English 101

Since the addition of the Colombian princess to our happy family, the English language has been under much scrutiny in my mind.  Our little girl, who only spoke Spanish when we met her, is now only speaking English.  I remember the adoption agency telling us that at four months she would be speaking English.  I hoped and dreamed that would be true for each of the 120 days leading up to the four-month mark. 

My eldest daughter and I had some grasp of mangled Spanish when we headed to Colombia, and with the addition of Google Translate (that speaks aloud for you!) we did communicate fairly effectively, I thought.  A year after the fact, I now believe that there was a lot of smiling and nodding going on without much comprehension.  But we survived those early days!  Whew!  What made me sad was that Nora’s daddy couldn’t talk to her at all.  My sweet husband simply spoke louder…. as if that would help the translation somehow.  My mother also was a bit uncomfortable being left with the care of a little girl and a big language barrier.  The sooner the four-month switch occurred, the better!

At three months, three weeks and three days, I was getting exasperated with the translation between our little Colombiana and the rest of the family.  It didn’t seem to me like she was understanding English.  She wasn’t using that many words in her new language.  What I didn’t realize was that her little brain was storing English words.  In little filing cabinets… that could be referred to later.  After four months.

Then four months ended.  And POOF!  She spoke English.  Spanish was gone.  English had arrived… the switch in her brain took place ON CUE at four months and she has not looked back.  I don’t think she even realized what happened.  It was as if the Spanish filing cabinets were closed and locked.  The English filing cabinets were opened and readily available for use.  Unbelievable how God made young brains to absorb language.  Unbelievable!

As she continues to experiment with the English language, I have had to think through a lot of her sentences, words and syntax…. to try to discover WHY we say things like we do.  It is confusing.  Tonight she told me, “You don’t have to fed the dogs.  I did.”  ‘Fed’ is past tense.  ‘I did’ is past tense. I can see how it seems right… sort of. 

One time I asked Nora to close the back door.  She stood still, eyes roving the room as her little brain tried to grasp…. something….  Finally she held onto her shirt and said, “I think this is clothes. How do you clothes a door?”  Made perfect sense to me.

And the -ed ending to words is so confusing.  Go…. goed.   I saw the bird…. I sawed the bird yesterday.  Eat… eated.  Run…. runned.  Sat… satted.  Drive… drived.  “Well, -ed is usually how you add past tense….. but not this time, Honey.”  Witnessing the transition has been a blessing and an awe-inspiring adventure!  Adoption stretches you in ways you never expected.  Ever.  And I love it!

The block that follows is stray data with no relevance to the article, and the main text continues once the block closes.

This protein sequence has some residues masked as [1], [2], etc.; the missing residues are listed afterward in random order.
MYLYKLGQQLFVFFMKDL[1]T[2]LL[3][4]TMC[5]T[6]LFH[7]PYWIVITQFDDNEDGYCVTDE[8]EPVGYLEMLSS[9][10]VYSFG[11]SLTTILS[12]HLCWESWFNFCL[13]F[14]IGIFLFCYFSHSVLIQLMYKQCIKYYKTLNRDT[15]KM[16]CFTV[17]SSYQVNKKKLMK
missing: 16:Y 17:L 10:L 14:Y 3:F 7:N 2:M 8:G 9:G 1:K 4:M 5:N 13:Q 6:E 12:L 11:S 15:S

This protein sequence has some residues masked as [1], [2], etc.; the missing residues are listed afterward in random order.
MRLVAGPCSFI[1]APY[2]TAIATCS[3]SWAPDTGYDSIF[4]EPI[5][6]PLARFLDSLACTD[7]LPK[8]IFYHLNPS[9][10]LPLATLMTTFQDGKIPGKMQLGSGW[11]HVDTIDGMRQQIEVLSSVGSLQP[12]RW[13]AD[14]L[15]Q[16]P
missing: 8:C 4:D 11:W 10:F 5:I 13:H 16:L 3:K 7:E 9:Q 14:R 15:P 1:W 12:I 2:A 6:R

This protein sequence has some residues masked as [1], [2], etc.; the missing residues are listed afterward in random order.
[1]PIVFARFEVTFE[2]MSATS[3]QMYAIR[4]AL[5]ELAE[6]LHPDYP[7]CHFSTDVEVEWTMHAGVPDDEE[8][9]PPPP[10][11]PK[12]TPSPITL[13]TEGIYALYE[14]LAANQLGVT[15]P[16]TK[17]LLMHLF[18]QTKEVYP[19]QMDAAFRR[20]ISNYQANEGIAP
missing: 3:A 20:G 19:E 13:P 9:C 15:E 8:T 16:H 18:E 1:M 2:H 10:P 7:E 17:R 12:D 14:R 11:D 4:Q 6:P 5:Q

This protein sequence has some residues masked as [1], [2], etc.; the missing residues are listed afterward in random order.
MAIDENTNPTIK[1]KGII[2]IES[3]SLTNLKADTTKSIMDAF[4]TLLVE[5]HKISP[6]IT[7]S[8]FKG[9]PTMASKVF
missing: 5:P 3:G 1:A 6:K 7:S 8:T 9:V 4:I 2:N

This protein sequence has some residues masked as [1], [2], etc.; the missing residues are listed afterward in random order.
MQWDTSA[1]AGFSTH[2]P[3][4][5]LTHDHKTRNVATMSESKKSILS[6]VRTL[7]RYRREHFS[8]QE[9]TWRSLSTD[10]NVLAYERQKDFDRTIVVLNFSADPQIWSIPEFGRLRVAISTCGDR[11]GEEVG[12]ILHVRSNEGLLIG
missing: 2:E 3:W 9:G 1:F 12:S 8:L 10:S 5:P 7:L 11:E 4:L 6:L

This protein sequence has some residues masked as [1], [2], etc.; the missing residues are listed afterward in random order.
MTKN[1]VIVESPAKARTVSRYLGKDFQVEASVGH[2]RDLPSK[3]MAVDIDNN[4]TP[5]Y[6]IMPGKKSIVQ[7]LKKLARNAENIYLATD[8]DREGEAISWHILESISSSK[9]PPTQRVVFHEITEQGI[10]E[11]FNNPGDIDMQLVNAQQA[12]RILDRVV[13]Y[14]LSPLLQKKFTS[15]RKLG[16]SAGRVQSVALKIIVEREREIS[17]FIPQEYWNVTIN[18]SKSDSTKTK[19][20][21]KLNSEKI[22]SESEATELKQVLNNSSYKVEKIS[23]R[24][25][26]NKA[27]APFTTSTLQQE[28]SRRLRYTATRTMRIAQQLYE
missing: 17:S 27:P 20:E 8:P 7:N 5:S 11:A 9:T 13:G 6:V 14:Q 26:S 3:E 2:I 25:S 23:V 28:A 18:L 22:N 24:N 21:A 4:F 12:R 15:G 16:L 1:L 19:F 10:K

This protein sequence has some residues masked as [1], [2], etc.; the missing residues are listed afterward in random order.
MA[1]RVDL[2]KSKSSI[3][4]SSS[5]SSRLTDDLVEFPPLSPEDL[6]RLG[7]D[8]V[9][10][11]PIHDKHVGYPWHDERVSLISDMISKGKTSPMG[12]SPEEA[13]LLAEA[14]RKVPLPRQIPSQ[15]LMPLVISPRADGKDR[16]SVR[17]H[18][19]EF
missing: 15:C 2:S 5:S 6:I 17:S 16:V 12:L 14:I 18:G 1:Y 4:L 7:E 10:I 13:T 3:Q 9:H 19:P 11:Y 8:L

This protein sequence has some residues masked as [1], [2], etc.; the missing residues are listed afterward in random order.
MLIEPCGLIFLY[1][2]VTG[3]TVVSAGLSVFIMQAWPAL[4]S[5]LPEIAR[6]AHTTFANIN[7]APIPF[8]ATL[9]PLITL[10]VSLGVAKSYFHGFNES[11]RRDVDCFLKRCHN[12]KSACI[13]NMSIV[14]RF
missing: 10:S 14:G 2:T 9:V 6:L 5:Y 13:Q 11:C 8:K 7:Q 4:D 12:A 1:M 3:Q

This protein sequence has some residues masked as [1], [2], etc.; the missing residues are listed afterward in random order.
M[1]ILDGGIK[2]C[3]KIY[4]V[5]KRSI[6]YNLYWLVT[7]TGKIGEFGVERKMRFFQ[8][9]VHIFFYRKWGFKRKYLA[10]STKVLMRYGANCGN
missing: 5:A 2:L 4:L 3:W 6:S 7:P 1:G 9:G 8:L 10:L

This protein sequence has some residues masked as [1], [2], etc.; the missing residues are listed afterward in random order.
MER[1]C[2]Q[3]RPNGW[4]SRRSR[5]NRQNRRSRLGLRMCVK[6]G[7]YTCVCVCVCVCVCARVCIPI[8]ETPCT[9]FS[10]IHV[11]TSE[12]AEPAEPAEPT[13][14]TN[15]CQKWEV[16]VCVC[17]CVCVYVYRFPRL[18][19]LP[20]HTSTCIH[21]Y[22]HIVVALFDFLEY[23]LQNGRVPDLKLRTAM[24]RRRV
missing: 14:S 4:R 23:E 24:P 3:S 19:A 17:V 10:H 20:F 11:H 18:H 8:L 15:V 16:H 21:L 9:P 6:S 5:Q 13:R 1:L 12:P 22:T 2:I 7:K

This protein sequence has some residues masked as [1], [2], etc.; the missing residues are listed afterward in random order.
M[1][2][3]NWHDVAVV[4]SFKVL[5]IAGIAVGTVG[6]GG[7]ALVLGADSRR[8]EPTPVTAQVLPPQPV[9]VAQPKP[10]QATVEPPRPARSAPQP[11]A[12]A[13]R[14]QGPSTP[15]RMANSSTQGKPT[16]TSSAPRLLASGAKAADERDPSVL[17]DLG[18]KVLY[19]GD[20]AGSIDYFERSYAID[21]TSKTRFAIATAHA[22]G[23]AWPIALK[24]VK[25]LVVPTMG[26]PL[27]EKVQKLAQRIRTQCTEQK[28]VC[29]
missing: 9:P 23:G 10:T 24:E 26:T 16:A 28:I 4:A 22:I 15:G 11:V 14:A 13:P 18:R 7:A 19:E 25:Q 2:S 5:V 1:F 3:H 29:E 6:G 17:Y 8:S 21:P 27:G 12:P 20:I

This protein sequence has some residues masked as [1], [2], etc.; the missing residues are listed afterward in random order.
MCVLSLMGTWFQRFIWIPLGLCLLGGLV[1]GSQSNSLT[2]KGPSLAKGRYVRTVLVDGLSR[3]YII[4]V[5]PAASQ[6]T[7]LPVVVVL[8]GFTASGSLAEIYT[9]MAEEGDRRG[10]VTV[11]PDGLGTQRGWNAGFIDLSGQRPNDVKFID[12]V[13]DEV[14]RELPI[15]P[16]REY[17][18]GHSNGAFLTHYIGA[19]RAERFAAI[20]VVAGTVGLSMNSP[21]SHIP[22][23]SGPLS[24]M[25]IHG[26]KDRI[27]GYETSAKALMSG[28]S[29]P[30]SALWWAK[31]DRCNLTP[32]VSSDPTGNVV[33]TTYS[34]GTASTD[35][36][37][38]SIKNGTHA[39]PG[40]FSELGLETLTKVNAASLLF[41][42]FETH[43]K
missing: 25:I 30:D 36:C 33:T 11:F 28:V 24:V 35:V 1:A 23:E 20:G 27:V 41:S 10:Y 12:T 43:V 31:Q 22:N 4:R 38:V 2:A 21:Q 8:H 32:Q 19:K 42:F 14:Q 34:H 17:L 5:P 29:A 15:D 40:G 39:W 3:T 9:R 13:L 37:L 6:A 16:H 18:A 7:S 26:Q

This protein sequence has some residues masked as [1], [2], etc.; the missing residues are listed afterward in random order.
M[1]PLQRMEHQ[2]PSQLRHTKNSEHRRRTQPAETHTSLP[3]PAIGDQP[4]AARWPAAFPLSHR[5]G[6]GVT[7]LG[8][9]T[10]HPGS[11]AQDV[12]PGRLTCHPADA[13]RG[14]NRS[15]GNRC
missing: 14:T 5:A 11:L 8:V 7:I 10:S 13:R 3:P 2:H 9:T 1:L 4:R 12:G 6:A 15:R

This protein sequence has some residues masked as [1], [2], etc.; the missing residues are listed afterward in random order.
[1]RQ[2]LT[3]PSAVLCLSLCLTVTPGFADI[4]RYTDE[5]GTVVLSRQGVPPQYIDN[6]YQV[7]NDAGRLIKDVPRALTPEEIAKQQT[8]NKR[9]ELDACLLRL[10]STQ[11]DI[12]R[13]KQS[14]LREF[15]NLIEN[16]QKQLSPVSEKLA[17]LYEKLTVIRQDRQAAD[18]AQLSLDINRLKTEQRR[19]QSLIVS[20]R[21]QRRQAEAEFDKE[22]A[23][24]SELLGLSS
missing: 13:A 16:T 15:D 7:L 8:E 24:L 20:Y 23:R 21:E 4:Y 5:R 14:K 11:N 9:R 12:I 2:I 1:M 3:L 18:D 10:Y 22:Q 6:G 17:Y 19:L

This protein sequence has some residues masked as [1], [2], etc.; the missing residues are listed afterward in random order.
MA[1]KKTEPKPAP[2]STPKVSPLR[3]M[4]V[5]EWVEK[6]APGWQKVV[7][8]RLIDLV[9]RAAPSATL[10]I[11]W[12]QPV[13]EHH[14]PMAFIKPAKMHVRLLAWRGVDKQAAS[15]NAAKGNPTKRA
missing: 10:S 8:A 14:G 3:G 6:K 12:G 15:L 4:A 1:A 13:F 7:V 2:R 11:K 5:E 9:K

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2 Responses to “English 101”

  1. krammeldr Says:

    You have a wonderful blog and a beautiful family! As an adult adoptee from Latin America, I was deeply, deeply affected by this particular entry. It captures both sides of the adoption coin: a loving adoptive mother, who wants to communicate right now, dreaming and hoping for the day when they can finally speak in English; a daughter in her brand new world, who is on the brink of losing her final link to her past, the ability to communicate in Spanish as her mother tongue. It captures a transcendent moment in time that most international adoptees cannot actually mark on a calendar b/c they were too young to remember it. I really can’t explain why your entry hit me so hard, but it sure did!

    For me, as an adult adoptee, the loss of both the culture and language of my birth country in exchange for English/ American culture has been painful. It’s been worth it to have parents, but it’s pretty darn painful! However, I have encountered plenty of other adoptees who, frankly, could care less about this loss. They’re just happy to be “regular ol’ Americans” – let’s forget the past! I suppose it’s only the adult adoptees who try to reconnect with their birth countries on a deep level who feel the pain so deeply and acutely. I feel it when I seek to engage with my latino friends and when I travel to my birth country. For whatever reason, reading this entry makes me want to cry. I wonder how your daughter will feel as she reads these lovely entries one day. She’s a jewel! Blessings.

  2. rixgal Says:

    Thank you for your wonderful comments! It’s assuring to hear from an adult adoptee about these issues. We plan to wait about 2 or 3 more years until our girl’s English is more solid, then we will start her on Spanish again. We loved Colombian SO MUCH we will visit many times to come. I cannot wait to take our Princess back to see her country with older eyes.
    Blessings to you too.

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